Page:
Jesse Waters: The Skill Set of a Health Science Library Assistant
Jesse is a 2015 graduate of the MLIS at University College Dublin, and also holds an MA in History from Mary Immaculate College. He has a great deal of experience in academic libraries, having volunteered at the library at Limerick School of Art and Design and the Glucksman Library (University of Limerick). He recently worked at the James Joyce Library (University College Dublin) and is currently a part time library-assistant at the Mercer Library (Royal College of Surgeons).
The Skill Set of a Health Science Library Assistant` highlights the core skills required from a library assistant, and those which are developed over time while working at the service desk of a health science library. From his own experience, he has identified three categories of skills that a library assistant should possess. First are the skills necessary before one enters the role, such as communication and research skills. Second are the skills which are realised when one becomes comfortable in their individual library, including knowledge of customer needs and library resources. Third are those which develop with experience in ones library, including specific subject knowledge such as health and medicine.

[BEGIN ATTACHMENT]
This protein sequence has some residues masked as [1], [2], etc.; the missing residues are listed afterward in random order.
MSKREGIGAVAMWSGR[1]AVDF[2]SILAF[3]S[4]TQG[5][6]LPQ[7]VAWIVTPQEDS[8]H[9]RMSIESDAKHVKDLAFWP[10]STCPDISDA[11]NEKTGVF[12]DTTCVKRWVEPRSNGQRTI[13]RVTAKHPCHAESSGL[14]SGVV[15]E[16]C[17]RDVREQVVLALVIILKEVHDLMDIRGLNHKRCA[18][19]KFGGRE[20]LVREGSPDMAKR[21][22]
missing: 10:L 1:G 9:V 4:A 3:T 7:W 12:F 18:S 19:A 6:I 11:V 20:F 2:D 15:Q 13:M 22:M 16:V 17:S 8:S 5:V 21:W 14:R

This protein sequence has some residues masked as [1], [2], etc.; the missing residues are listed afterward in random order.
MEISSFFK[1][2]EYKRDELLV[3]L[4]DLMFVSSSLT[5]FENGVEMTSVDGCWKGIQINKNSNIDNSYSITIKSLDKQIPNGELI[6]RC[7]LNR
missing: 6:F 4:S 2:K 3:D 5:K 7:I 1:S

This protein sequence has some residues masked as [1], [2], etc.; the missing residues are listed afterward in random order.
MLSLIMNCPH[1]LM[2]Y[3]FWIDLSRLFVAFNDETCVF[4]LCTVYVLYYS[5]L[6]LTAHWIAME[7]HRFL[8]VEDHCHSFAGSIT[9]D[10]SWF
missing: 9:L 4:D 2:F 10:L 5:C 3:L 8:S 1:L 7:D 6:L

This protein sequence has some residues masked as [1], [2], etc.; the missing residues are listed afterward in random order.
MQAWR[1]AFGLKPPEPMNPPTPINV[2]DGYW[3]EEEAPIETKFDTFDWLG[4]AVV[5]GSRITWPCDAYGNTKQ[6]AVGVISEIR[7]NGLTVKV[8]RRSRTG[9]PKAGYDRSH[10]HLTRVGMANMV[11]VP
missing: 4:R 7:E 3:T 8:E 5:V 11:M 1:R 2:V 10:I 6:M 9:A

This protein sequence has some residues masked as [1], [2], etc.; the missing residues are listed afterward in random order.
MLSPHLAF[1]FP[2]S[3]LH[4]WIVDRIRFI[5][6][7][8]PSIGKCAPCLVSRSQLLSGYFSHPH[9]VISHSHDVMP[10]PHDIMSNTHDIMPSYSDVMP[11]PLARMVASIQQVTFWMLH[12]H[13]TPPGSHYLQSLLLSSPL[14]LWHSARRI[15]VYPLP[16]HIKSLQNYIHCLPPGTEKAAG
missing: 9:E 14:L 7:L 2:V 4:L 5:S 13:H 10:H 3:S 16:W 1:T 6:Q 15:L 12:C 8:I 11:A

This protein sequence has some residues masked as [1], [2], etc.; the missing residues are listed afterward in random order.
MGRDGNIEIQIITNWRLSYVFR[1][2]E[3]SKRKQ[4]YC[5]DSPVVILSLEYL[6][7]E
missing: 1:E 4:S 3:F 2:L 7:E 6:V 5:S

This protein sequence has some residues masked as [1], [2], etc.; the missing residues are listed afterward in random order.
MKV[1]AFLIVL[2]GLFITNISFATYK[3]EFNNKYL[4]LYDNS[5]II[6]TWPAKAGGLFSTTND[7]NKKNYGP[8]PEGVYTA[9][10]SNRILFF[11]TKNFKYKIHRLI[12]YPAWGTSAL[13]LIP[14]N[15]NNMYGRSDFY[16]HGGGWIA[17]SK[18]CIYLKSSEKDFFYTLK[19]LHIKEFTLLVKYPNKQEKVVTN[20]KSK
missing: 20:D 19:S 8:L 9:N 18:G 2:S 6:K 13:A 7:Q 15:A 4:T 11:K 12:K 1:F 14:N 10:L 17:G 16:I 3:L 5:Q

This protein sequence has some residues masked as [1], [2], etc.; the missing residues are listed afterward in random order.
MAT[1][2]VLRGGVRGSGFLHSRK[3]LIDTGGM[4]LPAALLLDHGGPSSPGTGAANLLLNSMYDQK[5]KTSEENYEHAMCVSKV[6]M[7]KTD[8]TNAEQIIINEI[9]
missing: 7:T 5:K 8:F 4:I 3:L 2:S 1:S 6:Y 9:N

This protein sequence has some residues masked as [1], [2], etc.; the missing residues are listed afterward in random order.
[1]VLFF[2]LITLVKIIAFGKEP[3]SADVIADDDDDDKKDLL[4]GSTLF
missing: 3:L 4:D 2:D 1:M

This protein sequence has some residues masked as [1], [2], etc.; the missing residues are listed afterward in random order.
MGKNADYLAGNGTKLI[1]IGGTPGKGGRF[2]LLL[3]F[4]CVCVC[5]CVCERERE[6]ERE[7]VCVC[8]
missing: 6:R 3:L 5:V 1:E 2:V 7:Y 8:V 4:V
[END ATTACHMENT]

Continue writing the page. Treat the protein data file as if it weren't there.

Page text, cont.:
Anne Madden: Building value into a core skill
Anne is Assistant Librarian in St. Vincent’s University Hospital with responsibilities for providing training to a range of staff and students on expert searching, health literacy, critical appraisal etc. She also provides an alerting service, and a bi-monthly evidence bulletin, and is founder and contributor to “HEAR” (Health Evidence Awareness Report). Anne is the HSLG CPD Officer and assists the National Cancer Control Programme as expert searcher.
A standard role for health librarians is to deliver training to staff and/or students in their organisation. In a hospital setting, librarians deliver training to healthcare professionals in different disciplines – nursing, medical, physiotherapy, pharmacology, occupational health – to name but a few. Conflicting demands on limited staff time can mean that training offered by the library can be poorly attended and/or shortened to the extent that it is virtually pointless. To address this, Anne is investigating what is required to deliver courses that will qualify for CME/CPD points from the relevant national bodies – RCPI, NMBI etc – thus increasing the attractiveness and take-up of the service.
This presentation examines the investigation process and lessons learned, including critically assessing the content and quality of training delivered to hospital staff, adapting delivery methods and timings to meet user requirements, challenges arising from the physical and electronic environment, adapting content to suit accrediting body criteria, tracking what works or doesn’t work, and identifying any gaps in our own skill sets required to deliver clinically relevant training.